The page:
One exciting breakout starting pitcher came from the Brewers this year in Freddy Peralta. Several of the Brewers pitchers found success in Corbin Burnes, Brandon Woodruff, and Peralta. Even their relievers in Josh Hader, Devin Williams, and Brent Suter provided value in real life and the fantasy world. However, we also observed flashes from the fringe Brewers pitchers such as Aaron Ashby, Eric Lauer, and Adrian Houser.
Way back in the 2021 fantasy baseball draft season, I noted Houser as a deep-league starting pitcher to consider past pick 400. As a groundball-heavy pitcher, Houser doesn’t boast high strikeout rates. Even though Houser keeps the ERA in check, the WHIP looks risky given the profile. Sometimes it’s a good idea to identify organizations to target for pitchers.
The recent success for Brewers pitchers led us to find fringe Brewers pitchers to consider in 2022. Since we have a larger sample with Lauer and Houser, we’ll have the opportunity to dive a little deeper than we would with Ashby. However, Ashby might possess the filthiest arsenal and helium in 2022 redraft and dynasty leagues.
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Fringe Brewers Pitchers – Adrian Houser, Eric Lauer, and Aaron Ashby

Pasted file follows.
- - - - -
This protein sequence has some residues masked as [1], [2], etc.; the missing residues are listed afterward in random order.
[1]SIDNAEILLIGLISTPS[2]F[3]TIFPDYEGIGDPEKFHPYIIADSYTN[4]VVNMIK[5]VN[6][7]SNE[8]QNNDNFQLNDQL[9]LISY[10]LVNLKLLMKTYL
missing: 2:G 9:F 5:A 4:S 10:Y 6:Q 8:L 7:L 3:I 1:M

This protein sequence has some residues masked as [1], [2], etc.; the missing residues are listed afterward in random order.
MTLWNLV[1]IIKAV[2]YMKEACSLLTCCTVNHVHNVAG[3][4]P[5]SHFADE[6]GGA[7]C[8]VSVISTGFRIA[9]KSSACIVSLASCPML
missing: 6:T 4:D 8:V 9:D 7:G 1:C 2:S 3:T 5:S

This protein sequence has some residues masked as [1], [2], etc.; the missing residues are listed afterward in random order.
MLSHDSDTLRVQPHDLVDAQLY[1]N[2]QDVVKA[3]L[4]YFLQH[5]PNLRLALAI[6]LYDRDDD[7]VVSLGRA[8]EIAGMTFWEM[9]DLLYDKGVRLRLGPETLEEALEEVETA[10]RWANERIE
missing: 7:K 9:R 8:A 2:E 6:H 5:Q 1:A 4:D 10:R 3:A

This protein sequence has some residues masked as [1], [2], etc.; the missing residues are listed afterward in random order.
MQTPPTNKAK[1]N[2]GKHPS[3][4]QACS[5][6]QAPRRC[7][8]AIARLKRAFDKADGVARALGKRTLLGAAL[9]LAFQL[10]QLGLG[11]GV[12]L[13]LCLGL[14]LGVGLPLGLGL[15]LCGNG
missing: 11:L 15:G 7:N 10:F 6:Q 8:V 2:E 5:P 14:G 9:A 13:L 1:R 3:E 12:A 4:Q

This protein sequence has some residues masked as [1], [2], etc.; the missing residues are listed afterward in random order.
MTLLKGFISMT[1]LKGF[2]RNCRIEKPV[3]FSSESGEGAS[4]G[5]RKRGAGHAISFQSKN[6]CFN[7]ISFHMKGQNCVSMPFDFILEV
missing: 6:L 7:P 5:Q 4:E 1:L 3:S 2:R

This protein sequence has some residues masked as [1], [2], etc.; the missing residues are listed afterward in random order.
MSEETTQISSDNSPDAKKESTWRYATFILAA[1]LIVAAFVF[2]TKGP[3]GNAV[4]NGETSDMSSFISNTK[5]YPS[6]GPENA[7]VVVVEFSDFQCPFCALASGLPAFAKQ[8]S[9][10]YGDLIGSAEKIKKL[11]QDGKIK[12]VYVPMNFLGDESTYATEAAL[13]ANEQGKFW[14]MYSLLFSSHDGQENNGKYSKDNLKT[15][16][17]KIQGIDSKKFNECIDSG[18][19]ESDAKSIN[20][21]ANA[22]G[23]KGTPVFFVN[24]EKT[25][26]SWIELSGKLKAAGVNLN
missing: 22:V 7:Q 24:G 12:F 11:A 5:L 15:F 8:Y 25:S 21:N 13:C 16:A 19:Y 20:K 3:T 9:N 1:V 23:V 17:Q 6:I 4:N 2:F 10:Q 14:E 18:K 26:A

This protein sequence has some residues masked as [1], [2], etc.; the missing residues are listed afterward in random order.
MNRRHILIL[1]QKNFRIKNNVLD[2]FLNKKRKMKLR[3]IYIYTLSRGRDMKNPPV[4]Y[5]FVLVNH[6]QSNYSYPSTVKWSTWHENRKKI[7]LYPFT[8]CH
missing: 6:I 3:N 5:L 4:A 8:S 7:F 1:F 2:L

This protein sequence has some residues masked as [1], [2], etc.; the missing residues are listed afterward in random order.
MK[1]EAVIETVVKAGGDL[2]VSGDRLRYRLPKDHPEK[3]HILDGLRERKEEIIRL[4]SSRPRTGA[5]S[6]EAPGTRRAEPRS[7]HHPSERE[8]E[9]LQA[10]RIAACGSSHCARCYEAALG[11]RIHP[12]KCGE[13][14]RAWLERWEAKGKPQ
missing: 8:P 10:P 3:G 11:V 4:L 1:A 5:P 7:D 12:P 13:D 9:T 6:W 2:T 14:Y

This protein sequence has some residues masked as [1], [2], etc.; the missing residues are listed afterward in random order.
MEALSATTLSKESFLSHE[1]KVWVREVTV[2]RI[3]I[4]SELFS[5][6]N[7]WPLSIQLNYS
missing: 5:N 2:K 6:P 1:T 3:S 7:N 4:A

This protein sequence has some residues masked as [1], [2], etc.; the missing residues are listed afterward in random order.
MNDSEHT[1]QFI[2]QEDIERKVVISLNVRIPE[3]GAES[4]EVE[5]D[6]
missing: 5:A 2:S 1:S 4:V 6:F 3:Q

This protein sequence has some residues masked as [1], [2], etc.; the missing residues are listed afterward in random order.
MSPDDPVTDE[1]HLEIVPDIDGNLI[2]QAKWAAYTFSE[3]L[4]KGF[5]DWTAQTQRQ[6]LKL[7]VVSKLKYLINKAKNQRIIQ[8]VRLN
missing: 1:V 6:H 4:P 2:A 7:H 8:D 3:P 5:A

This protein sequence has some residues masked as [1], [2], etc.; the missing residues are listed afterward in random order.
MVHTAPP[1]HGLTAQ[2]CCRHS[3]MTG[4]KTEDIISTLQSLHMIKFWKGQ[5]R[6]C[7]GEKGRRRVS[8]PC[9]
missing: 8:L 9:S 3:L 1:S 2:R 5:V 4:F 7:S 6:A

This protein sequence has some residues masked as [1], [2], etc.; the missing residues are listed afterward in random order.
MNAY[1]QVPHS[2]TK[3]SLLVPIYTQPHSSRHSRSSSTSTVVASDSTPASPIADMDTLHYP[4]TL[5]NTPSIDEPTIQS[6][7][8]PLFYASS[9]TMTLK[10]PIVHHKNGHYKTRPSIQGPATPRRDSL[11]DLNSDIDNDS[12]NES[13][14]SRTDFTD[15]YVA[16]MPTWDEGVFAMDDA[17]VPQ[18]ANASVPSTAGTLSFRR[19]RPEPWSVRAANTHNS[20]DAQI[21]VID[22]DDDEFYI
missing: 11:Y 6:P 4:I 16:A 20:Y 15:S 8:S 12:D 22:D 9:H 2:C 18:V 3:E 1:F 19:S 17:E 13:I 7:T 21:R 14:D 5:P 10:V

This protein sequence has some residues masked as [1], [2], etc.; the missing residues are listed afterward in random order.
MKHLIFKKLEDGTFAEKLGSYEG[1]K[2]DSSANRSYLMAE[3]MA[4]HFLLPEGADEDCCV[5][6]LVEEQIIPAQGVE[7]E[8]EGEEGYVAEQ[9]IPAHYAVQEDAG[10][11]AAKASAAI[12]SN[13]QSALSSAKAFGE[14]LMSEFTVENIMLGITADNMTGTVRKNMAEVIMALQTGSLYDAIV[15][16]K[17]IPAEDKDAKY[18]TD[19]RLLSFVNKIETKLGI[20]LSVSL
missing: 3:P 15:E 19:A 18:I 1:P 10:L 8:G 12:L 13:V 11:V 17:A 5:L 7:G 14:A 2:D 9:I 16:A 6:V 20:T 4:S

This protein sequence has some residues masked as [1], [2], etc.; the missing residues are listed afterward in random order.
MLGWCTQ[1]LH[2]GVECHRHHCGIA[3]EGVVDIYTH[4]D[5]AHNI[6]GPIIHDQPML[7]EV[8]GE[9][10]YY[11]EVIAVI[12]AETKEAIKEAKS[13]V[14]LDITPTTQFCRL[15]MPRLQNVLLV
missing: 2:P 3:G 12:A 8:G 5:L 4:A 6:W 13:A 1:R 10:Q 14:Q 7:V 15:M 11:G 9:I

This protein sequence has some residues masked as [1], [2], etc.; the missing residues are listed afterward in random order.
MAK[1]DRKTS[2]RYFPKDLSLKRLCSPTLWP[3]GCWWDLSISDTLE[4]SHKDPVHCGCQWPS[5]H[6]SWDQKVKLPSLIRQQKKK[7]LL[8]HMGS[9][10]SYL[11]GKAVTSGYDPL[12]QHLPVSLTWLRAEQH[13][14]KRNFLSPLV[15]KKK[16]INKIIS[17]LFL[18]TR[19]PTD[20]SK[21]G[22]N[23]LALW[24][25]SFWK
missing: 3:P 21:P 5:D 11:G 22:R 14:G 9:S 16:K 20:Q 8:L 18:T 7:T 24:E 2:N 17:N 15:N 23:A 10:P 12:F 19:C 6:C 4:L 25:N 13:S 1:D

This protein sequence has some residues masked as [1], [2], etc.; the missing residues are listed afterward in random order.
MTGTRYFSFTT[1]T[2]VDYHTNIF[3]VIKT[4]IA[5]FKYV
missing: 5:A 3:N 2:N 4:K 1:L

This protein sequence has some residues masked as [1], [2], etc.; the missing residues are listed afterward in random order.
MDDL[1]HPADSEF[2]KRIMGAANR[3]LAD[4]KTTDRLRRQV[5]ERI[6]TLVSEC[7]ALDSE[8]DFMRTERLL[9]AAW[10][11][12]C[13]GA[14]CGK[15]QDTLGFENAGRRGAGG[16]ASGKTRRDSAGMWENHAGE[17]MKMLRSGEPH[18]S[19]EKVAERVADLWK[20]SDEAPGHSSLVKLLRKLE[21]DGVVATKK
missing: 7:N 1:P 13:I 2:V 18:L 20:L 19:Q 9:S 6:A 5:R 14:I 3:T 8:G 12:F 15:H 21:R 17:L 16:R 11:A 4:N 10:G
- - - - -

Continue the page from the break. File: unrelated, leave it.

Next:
Adrian Houser (SP – MIL)
With the groundball-heavy approach, Adrian Houser finished 2021 with a 3.22 ERA, 1.28 WHIP, 17.5% strikeout rate, and 10.7% walk rate in 142 1/3 innings pitched. In 15 of Houser’s 26 appearances, he threw five or more innings with two or fewer earned runs. Outside of the ERA and WHIP, to some extent, it’s an ugly K-BB rate. Houser boasts a 59% groundball rate similar to 2020 at 58.5%, but slightly higher than his career average of 56.4%.
The .259 BABIP looks a bit low given the career .286 BABIP plus the groundball tendency. However, Houser’s 74.6% LOB% sits near his career 72.8% LOB%. Houser’s ERA estimators of a 4.33 FIP and 4.31 xFIP ended up over a run higher than his actual ERA. Overall, that’s unsurprising given Houser’s surface stats. Even Houser’s 13.8% HR/FB% sat much lower than the 18.4% in 2019 and 24.2% in 2020.
Houser’s Pitch Mix and Results
Since Adrian Houser uses a groundball-heavy approach, it’s no surprise that he relies on the sinker 53.8% of the time. The sinker resulted in a ridiculous 68.4% ground ball rate with a 95.7% Z-Contact%. Houser limited the quality of contact, evidenced by the .272 wOBA and .268 SLG allowed. He also used three other pitches over 11% of the time in the curve (14.4%), four-seamer (13.4%), and changeup (11.1%). Outside of the four-seamer with a 10.8% swinging-strike rate, Houser’s other primary pitches didn’t provide many swings and misses.
Houser’s sinker boasts above-average horizontal and vertical movement. Add in the -23 Run-Value on the sinker, and it’s an elite pitch as the second-best pitch in Run-Values and ranks first amongst all qualified sinkers.